Understanding Landlord Rights
As a landlord, managing multiple properties, or even just one, can be a daunting responsibility. Whether it’s getting a call in the middle of a night because of a leak in one of the properties, or your tenant is beginning to damage the property itself, finding the balance in how to respond can sometimes be empowered or restrained due to legal rights. At ADLI, we’re dedicated to helping resolve or litigate landlord and tenant’s right when it infringes upon state law. Every state has a different legal process for determining landlord and tenant rights, and we’re going to explore some of the various rights that are held within the power of a landlord in Los Angeles under California law.
California state law highlights and defines the limit a landlord can charge a renter when it comes to a security deposit. The security deposit can be given back at the end of the lease if the landlord finds that there is no damage besides the normal wear and tear. This provides a sort of security cushion in case damage incurs over the timeline of the lease, or if a tenant gets up and leaves in the middle of the lease start and end dates. Now a common question for both landlords and tenants is how much is a security deposit? Well, in the state of California, it is explicitly stated that a security deposit can not be more than two month’s rent, if the apartment is unfurnished. The deposit can go up to a sum of three month’s rent if the residence is furnished. Further, if a tenant owns a water bed, due to potential damages, a landlord can charge an additional one-half month’s rent to cover the water bed. Now that we understand security deposits on the front end of a lease agreement, let’s explore what landlord rights are when it comes to returning a security deposit. The deadline for returning a security deposit is 21 calendar days or less after the tenant moves out, a full refund of the initial security deposit must be returned, or an itemized list that contains the amounts and reasons of any and all deductions on the refund. Additionally, receipts of the charges must be sent to the tenants that highlights the money incurred to cover repairs of cleaning. The landlords must also provide a notice before taking any deductions out, so money cannot be withheld until the tenant receives the itemized list.
Sometimes, a residence that is being rented out may have disclosures that need to be provided to the tenant before signing a lease. The disclosure requires providing specific information to the tenant about certain conditions of the home. An example is if there is known mold in the residence that could be a potential threat to a tenant’s health, or if the gas in the rental is also used to serve other areas. A disclosure could also include information in the lease about a registered sexual offender database, and disclose information about known locations, within one mile of the rental, of former federal or state ordinances. When it comes to a no smoking policy, if the lease is signed after January 1, 2012, the landlord must provide a clause in the lease that describes areas where smoking is prohibited.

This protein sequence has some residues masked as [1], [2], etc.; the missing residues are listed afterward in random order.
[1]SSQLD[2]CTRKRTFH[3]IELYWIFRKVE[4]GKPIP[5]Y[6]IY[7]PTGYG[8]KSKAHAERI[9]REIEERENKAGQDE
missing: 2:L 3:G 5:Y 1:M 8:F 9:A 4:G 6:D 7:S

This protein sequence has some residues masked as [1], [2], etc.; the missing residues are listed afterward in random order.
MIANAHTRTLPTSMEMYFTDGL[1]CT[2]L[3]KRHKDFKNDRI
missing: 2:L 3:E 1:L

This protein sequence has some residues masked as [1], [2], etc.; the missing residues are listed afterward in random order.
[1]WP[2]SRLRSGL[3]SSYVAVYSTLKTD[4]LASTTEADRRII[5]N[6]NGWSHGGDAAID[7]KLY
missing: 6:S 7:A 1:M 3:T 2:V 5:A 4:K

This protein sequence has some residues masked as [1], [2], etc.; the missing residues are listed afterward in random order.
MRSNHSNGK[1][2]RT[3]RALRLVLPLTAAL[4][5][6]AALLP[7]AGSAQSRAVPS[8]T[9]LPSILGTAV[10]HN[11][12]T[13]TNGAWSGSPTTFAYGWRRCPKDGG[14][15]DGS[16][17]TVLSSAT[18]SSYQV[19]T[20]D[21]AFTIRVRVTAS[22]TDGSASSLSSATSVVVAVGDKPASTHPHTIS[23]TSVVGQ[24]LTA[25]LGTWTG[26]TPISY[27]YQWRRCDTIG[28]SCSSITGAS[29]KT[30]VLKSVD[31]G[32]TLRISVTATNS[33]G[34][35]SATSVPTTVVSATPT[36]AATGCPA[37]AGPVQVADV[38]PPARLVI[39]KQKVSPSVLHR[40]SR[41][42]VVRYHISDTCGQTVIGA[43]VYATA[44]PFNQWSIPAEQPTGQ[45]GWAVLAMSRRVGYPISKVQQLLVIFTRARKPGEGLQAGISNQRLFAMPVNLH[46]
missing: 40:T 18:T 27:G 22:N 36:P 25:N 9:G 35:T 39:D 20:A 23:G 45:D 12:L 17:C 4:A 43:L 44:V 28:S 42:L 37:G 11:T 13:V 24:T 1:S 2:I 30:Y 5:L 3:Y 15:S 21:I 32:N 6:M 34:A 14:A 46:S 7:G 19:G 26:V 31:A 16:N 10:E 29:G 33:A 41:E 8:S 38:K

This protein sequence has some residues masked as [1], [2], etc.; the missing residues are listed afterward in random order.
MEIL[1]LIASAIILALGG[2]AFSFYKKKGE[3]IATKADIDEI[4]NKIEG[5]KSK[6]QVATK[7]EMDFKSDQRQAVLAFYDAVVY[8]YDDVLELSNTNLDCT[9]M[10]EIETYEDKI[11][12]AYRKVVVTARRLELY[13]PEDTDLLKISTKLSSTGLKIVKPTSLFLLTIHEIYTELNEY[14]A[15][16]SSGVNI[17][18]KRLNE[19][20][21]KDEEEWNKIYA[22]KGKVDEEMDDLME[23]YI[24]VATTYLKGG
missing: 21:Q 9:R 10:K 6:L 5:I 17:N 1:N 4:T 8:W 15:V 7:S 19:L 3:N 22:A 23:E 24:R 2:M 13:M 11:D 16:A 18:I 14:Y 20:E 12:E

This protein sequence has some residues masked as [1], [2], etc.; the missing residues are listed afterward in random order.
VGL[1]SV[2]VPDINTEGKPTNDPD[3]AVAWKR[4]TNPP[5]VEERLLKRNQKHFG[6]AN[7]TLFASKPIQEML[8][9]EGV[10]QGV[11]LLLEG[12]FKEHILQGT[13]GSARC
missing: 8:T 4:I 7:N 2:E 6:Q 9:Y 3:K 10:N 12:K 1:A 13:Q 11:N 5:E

When a Landlord Can Enter the Rental Residency
California law provides proper circumstances in which a landlord can enter the rental unit. When it comes to entering the property, a tenant has various privacy rights and it’s important as a landlord to know when you can enter because a landlord can be litigated and sued up to $10,000 without following proper protocol. A 24-hour written notice must be given to the tenant upon the requested that the landlord seeks to enter the property. However, the landlord can enter the property without 24-hour notice if there is an emergency, the tenant abandoned the rental unit, there is consent from the tenant that the landlord can enter the rental, and if there is mutually agreed upon times for repairs or services and the tenant has received a proper heads up to the agreed time.
When it comes to landlord legal rights in the state of California, there may be some discrepancies in what is believed to be common knowledge and what is actually law. Los Angeles is a highly “rental friendly” market, so understanding your legal rights and restrictions as a landlord is imperative. At ADLI, if there is any abuse of landlord or tenant rights, we’re here to help counsel and quality legal representation when it comes to resolving these issues. Contact ADLI Law Group today if there are any concerns or questions about your rights as a landlord in the Los Angeles area!